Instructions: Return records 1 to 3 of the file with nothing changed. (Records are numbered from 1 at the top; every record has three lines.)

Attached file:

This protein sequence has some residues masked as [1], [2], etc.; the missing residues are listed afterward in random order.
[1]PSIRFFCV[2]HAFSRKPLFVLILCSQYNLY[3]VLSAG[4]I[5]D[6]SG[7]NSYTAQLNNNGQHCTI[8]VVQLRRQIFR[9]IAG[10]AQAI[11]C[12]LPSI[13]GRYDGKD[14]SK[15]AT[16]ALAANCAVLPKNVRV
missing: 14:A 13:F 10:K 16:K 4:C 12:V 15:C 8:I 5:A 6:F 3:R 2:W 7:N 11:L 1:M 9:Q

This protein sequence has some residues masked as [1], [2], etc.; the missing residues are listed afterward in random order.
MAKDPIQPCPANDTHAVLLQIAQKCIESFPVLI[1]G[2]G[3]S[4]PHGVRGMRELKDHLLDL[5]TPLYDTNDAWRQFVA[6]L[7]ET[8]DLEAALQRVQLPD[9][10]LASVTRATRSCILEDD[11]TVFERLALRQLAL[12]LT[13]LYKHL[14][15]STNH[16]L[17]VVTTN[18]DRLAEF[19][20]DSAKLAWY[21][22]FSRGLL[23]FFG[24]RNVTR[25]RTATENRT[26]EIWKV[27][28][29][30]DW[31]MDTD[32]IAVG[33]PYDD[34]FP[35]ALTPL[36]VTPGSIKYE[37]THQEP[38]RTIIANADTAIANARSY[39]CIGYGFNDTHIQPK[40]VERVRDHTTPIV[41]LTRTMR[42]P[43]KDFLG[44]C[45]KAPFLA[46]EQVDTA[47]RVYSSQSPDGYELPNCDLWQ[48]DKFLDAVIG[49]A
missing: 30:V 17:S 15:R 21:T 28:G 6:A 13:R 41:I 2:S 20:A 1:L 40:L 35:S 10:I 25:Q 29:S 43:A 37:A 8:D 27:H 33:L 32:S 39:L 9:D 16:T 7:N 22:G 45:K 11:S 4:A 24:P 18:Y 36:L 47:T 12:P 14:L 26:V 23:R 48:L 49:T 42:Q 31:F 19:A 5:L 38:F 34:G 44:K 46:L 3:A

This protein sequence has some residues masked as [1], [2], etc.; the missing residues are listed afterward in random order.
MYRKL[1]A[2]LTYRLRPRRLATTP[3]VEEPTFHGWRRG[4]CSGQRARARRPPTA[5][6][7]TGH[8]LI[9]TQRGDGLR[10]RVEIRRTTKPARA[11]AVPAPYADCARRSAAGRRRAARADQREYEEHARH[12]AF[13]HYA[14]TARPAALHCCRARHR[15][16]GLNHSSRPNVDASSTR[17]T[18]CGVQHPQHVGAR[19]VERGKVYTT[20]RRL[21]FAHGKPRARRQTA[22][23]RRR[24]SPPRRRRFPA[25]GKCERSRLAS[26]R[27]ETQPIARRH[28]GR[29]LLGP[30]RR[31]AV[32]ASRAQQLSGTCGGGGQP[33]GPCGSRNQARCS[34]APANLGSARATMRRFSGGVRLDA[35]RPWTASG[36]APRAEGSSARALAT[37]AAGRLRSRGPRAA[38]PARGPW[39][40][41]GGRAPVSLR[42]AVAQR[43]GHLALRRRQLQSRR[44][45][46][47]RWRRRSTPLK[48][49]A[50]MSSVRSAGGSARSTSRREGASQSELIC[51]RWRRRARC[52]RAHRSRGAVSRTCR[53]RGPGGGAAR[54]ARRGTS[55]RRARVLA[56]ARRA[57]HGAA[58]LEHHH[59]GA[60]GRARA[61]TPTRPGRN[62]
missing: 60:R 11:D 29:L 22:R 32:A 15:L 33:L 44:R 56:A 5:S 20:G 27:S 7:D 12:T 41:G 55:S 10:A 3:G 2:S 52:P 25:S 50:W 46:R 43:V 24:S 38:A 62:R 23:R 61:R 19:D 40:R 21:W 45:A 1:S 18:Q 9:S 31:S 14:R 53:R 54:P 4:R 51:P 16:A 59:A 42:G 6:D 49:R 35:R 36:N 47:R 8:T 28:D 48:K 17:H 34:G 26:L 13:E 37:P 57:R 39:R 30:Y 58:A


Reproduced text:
This protein sequence has some residues masked as [1], [2], etc.; the missing residues are listed afterward in random order.
[1]PSIRFFCV[2]HAFSRKPLFVLILCSQYNLY[3]VLSAG[4]I[5]D[6]SG[7]NSYTAQLNNNGQHCTI[8]VVQLRRQIFR[9]IAG[10]AQAI[11]C[12]LPSI[13]GRYDGKD[14]SK[15]AT[16]ALAANCAVLPKNVRV
missing: 14:A 13:F 10:K 16:K 4:C 12:V 15:C 8:I 5:A 6:F 3:R 2:W 7:N 11:L 1:M 9:Q

This protein sequence has some residues masked as [1], [2], etc.; the missing residues are listed afterward in random order.
MAKDPIQPCPANDTHAVLLQIAQKCIESFPVLI[1]G[2]G[3]S[4]PHGVRGMRELKDHLLDL[5]TPLYDTNDAWRQFVA[6]L[7]ET[8]DLEAALQRVQLPD[9][10]LASVTRATRSCILEDD[11]TVFERLALRQLAL[12]LT[13]LYKHL[14][15]STNH[16]L[17]VVTTN[18]DRLAEF[19][20]DSAKLAWY[21][22]FSRGLL[23]FFG[24]RNVTR[25]RTATENRT[26]EIWKV[27][28][29][30]DW[31]MDTD[32]IAVG[33]PYDD[34]FP[35]ALTPL[36]VTPGSIKYE[37]THQEP[38]RTIIANADTAIANARSY[39]CIGYGFNDTHIQPK[40]VERVRDHTTPIV[41]LTRTMR[42]P[43]KDFLG[44]C[45]KAPFLA[46]EQVDTA[47]RVYSSQSPDGYELPNCDLWQ[48]DKFLDAVIG[49]A
missing: 30:V 17:S 15:R 21:T 28:G 6:A 13:R 41:I 2:S 20:A 1:L 40:L 35:S 10:I 25:Q 29:S 43:A 37:A 8:D 27:H 33:L 32:S 39:L 9:D 16:T 7:N 22:G 45:K 11:S 4:A 24:P 18:Y 36:L 47:T 12:P 14:L 26:V 23:R 48:L 49:T 42:Q 31:F 19:A 5:L 38:F 34:G 44:K 46:L 3:A

This protein sequence has some residues masked as [1], [2], etc.; the missing residues are listed afterward in random order.
MYRKL[1]A[2]LTYRLRPRRLATTP[3]VEEPTFHGWRRG[4]CSGQRARARRPPTA[5][6][7]TGH[8]LI[9]TQRGDGLR[10]RVEIRRTTKPARA[11]AVPAPYADCARRSAAGRRRAARADQREYEEHARH[12]AF[13]HYA[14]TARPAALHCCRARHR[15][16]GLNHSSRPNVDASSTR[17]T[18]CGVQHPQHVGAR[19]VERGKVYTT[20]RRL[21]FAHGKPRARRQTA[22][23]RRR[24]SPPRRRRFPA[25]GKCERSRLAS[26]R[27]ETQPIARRH[28]GR[29]LLGP[30]RR[31]AV[32]ASRAQQLSGTCGGGGQP[33]GPCGSRNQARCS[34]APANLGSARATMRRFSGGVRLDA[35]RPWTASG[36]APRAEGSSARALAT[37]AAGRLRSRGPRAA[38]PARGPW[39][40][41]GGRAPVSLR[42]AVAQR[43]GHLALRRRQLQSRR[44][45][46][47]RWRRRSTPLK[48][49]A[50]MSSVRSAGGSARSTSRREGASQSELIC[51]RWRRRARC[52]RAHRSRGAVSRTCR[53]RGPGGGAAR[54]ARRGTS[55]RRARVLA[56]ARRA[57]HGAA[58]LEHHH[59]GA[60]GRARA[61]TPTRPGRN[62]
missing: 60:R 11:D 29:L 22:R 32:A 15:L 33:L 44:R 56:A 5:S 20:G 27:S 7:D 12:T 41:G 55:S 10:A 3:G 2:S 52:P 25:S 50:W 46:R 43:V 24:S 38:A 62:R 23:R 61:R 19:D 40:R 21:W 45:A 1:S 18:Q 9:S 31:S 14:R 53:R 54:P 4:R 51:P 16:A 59:A 42:G 6:D 49:R 35:R 36:N 47:R 8:T 28:D 48:K 17:H 34:G 26:L 13:E 37:P 57:R 39:R 30:Y 58:A